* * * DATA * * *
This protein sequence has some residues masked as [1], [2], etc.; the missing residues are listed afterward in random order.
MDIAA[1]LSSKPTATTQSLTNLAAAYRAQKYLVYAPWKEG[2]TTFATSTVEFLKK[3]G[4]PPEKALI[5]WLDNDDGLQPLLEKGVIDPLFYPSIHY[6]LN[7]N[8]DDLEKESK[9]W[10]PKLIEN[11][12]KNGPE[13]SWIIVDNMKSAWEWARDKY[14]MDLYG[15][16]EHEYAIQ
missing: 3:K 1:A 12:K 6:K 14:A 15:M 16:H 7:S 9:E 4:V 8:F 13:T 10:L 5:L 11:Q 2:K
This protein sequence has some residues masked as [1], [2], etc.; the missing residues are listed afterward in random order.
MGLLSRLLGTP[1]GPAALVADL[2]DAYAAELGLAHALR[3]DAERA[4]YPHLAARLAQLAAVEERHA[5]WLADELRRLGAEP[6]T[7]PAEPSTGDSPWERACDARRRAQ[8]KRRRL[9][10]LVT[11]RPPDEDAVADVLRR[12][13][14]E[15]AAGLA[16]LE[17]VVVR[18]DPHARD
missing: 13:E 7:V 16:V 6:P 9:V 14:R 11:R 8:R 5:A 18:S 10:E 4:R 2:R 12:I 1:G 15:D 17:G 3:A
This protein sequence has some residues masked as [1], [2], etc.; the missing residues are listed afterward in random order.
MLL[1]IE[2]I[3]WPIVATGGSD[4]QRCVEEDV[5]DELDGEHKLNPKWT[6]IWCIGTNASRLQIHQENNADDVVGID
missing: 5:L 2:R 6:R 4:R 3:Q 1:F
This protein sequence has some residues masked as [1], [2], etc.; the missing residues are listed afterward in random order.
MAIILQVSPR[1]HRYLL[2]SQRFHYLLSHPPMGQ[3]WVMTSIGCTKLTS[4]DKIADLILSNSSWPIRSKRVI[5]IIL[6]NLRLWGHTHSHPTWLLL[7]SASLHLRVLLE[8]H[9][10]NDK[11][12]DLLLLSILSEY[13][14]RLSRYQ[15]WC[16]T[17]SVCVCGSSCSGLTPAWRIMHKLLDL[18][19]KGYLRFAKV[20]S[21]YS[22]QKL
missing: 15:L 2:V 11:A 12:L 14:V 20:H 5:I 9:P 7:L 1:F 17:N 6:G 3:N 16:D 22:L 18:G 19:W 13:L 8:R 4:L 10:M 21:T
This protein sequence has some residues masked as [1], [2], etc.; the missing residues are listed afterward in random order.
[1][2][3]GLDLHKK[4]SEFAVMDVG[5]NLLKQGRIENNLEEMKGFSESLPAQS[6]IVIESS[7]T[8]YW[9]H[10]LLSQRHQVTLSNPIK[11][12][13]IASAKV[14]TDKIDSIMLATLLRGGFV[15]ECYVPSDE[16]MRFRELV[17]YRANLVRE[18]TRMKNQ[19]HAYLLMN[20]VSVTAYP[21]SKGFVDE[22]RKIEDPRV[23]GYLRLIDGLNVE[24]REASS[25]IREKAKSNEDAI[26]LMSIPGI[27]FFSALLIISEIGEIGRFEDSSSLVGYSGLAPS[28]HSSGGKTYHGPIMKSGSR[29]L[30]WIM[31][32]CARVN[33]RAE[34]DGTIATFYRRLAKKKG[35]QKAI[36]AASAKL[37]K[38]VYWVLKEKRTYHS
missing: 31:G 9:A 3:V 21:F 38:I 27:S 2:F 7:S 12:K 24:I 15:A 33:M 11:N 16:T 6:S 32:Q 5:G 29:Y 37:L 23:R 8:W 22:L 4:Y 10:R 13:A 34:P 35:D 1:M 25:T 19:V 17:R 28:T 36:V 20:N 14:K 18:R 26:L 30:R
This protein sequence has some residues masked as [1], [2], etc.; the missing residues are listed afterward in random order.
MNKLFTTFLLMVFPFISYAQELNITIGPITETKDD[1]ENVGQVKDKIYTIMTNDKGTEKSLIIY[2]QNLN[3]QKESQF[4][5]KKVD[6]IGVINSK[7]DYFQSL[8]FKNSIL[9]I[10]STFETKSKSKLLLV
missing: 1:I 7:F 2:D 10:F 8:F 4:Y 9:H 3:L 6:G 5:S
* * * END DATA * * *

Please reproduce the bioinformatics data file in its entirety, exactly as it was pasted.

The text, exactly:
This protein sequence has some residues masked as [1], [2], etc.; the missing residues are listed afterward in random order.
MDIAA[1]LSSKPTATTQSLTNLAAAYRAQKYLVYAPWKEG[2]TTFATSTVEFLKK[3]G[4]PPEKALI[5]WLDNDDGLQPLLEKGVIDPLFYPSIHY[6]LN[7]N[8]DDLEKESK[9]W[10]PKLIEN[11][12]KNGPE[13]SWIIVDNMKSAWEWARDKY[14]MDLYG[15][16]EHEYAIQ
missing: 3:K 1:A 12:K 6:K 14:A 15:M 16:H 7:S 9:E 4:V 8:F 13:T 10:L 5:L 11:Q 2:K
This protein sequence has some residues masked as [1], [2], etc.; the missing residues are listed afterward in random order.
MGLLSRLLGTP[1]GPAALVADL[2]DAYAAELGLAHALR[3]DAERA[4]YPHLAARLAQLAAVEERHA[5]WLADELRRLGAEP[6]T[7]PAEPSTGDSPWERACDARRRAQ[8]KRRRL[9][10]LVT[11]RPPDEDAVADVLRR[12][13][14]E[15]AAGLA[16]LE[17]VVVR[18]DPHARD
missing: 13:E 7:V 16:V 6:P 9:V 14:R 11:R 8:R 5:A 18:S 10:E 4:R 2:R 12:I 1:G 15:D 17:G 3:A
This protein sequence has some residues masked as [1], [2], etc.; the missing residues are listed afterward in random order.
MLL[1]IE[2]I[3]WPIVATGGSD[4]QRCVEEDV[5]DELDGEHKLNPKWT[6]IWCIGTNASRLQIHQENNADDVVGID
missing: 5:L 2:R 6:R 4:R 3:Q 1:F
This protein sequence has some residues masked as [1], [2], etc.; the missing residues are listed afterward in random order.
MAIILQVSPR[1]HRYLL[2]SQRFHYLLSHPPMGQ[3]WVMTSIGCTKLTS[4]DKIADLILSNSSWPIRSKRVI[5]IIL[6]NLRLWGHTHSHPTWLLL[7]SASLHLRVLLE[8]H[9][10]NDK[11][12]DLLLLSILSEY[13][14]RLSRYQ[15]WC[16]T[17]SVCVCGSSCSGLTPAWRIMHKLLDL[18][19]KGYLRFAKV[20]S[21]YS[22]QKL
missing: 15:L 2:V 11:A 12:L 14:V 20:H 5:I 9:P 7:L 1:F 17:N 6:G 3:N 16:D 22:L 18:G 19:W 13:L 8:R 4:L 10:M 21:T
This protein sequence has some residues masked as [1], [2], etc.; the missing residues are listed afterward in random order.
[1][2][3]GLDLHKK[4]SEFAVMDVG[5]NLLKQGRIENNLEEMKGFSESLPAQS[6]IVIESS[7]T[8]YW[9]H[10]LLSQRHQVTLSNPIK[11][12][13]IASAKV[14]TDKIDSIMLATLLRGGFV[15]ECYVPSDE[16]MRFRELV[17]YRANLVRE[18]TRMKNQ[19]HAYLLMN[20]VSVTAYP[21]SKGFVDE[22]RKIEDPRV[23]GYLRLIDGLNVE[24]REASS[25]IREKAKSNEDAI[26]LMSIPGI[27]FFSALLIISEIGEIGRFEDSSSLVGYSGLAPS[28]HSSGGKTYHGPIMKSGSR[29]L[30]WIM[31][32]CARVN[33]RAE[34]DGTIATFYRRLAKKKG[35]QKAI[36]AASAKL[37]K[38]VYWVLKEKRTYHS
missing: 31:G 9:A 3:V 21:F 38:I 27:S 2:F 7:S 12:K 24:I 15:A 33:M 11:N 16:T 6:S 32:Q 5:G 29:Y 37:L 23:R 8:W 22:L 4:Y 10:R 13:A 34:P 35:D 1:M 25:T 19:V 17:R 28:T 36:V 20:N 14:K 18:R 26:L 30:R
This protein sequence has some residues masked as [1], [2], etc.; the missing residues are listed afterward in random order.
MNKLFTTFLLMVFPFISYAQELNITIGPITETKDD[1]ENVGQVKDKIYTIMTNDKGTEKSLIIY[2]QNLN[3]QKESQF[4][5]KKVD[6]IGVINSK[7]DYFQSL[8]FKNSIL[9]I[10]STFETKSKSKLLLV
missing: 1:I 7:F 2:D 10:F 8:F 4:Y 9:H 3:L 6:G 5:S